Sterling rises to seven-week highs ahead of BoE meeting

BY Reuters | ECONOMIC | 03/23/23 06:23 AM EDT

By Joice Alves

LONDON, March 23 (Reuters) - Sterling rose to a seven-week high against the dollar on Thursday ahead of a Bank of England meeting, with the central bank expected to rise interest rates once again in a bid to try to tame surging inflation.

Sterling rose in early London trading to its highest point against the dollar since early February after data showed inflation unexpectedly rose last month, leading to bets the BoE will raise rates for the 11th time in a row to 4.25% from 4.0% when it meets at 1200 GMT.

Earlier this month, money markets have priced the chance the BoE would halt rate hikes in March amid transatlantic bank turmoil which culminated in the collapse of three U.S. lenders this month, as well as a Swiss regulator-orchestrated emergency takeover of Credit Suisse by its rival UBS over the weekend.

But changing those expectations, data showed on Wednesday that British consumer price inflation rose to 10.4% in February from January's 10.1%, above economists' forecasts in a Reuters poll and almost back to where it was in December.

Markets are now fully pricing in a 25 basis point hike of the on Thursday.

Also supporting bets that the BoE will raise its benchmark interest rates, there were recent similar moves from a slew of central banks including the Federal Reserve, which rose rates by 25 bps to the 4.75%-5.00% range on Wednesday, and the European Central Bank's 50 bps increase to 3% last week.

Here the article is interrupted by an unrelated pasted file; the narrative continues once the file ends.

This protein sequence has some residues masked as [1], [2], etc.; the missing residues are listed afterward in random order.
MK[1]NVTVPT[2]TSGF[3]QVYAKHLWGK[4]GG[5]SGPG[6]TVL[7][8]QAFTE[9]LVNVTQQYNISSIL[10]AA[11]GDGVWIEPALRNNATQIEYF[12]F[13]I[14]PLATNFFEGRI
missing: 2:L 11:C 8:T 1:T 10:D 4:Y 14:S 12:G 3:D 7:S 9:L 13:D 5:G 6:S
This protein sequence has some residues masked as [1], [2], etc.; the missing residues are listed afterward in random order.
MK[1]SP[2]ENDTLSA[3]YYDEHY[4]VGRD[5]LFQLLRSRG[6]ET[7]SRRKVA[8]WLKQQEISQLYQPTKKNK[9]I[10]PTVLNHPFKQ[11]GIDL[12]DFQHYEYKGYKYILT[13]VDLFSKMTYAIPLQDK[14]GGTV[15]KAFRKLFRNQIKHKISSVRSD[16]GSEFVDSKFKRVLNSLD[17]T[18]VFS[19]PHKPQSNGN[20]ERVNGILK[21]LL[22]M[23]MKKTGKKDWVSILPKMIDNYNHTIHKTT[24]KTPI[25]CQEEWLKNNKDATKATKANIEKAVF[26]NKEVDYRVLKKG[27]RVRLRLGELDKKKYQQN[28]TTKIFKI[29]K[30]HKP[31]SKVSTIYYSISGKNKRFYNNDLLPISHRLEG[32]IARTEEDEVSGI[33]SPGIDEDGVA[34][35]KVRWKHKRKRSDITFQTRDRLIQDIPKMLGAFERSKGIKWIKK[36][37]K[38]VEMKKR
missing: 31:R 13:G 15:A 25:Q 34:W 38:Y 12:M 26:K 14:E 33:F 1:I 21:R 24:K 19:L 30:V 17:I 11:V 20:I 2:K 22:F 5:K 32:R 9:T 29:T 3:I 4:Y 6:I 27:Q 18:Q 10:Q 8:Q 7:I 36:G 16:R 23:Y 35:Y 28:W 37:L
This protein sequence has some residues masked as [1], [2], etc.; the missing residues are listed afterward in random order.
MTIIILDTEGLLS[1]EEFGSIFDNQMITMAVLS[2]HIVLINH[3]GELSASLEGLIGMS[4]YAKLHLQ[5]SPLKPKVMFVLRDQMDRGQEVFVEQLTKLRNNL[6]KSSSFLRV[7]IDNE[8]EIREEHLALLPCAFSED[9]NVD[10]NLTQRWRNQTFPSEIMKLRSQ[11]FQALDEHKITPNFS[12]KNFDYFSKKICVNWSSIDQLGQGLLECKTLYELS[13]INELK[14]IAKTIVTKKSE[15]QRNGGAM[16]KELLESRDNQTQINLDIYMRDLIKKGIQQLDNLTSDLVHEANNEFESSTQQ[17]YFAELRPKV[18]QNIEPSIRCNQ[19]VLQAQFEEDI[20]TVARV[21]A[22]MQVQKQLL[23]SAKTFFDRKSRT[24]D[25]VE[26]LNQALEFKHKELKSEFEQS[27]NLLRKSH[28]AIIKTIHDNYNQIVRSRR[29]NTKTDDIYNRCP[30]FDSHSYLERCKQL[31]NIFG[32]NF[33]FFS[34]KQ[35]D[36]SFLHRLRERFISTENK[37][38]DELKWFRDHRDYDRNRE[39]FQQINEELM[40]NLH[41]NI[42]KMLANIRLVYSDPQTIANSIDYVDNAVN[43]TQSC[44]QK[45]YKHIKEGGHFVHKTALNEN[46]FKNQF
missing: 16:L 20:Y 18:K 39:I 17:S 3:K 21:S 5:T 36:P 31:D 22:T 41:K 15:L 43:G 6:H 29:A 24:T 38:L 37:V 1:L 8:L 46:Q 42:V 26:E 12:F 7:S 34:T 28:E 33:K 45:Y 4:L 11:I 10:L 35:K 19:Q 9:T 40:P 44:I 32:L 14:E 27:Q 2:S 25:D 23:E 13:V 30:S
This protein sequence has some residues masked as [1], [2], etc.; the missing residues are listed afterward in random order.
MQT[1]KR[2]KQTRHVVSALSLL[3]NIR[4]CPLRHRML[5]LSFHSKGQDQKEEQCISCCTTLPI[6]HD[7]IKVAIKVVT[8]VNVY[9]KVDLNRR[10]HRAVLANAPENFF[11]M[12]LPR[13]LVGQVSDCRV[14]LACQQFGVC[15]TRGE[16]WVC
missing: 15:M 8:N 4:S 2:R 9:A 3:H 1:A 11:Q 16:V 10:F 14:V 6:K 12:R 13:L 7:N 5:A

"The ECB and Fed rate hikes mean that the chances of the BoE following suit with a 25 bps move today are quite high, even more so following the surprisingly high inflation readings published yesterday," said FX strategist at ING, Francesco Pesole.

Sterling rose 0.3% against the dollar to $1.2302 by 1015 GMT. Versus the euro, it edged up 0.1% to 88.39 pence.

Cable is the best performing G7 currency pair so far this year, bouncing back from a 10.6% tumble in 2022 in a tumultuous year for British assets, while the turbulence in the banking system in the U.S. has weakened the dollar index this month.

(Reporting by Joice Alves; Editing by Angus MacSwan)

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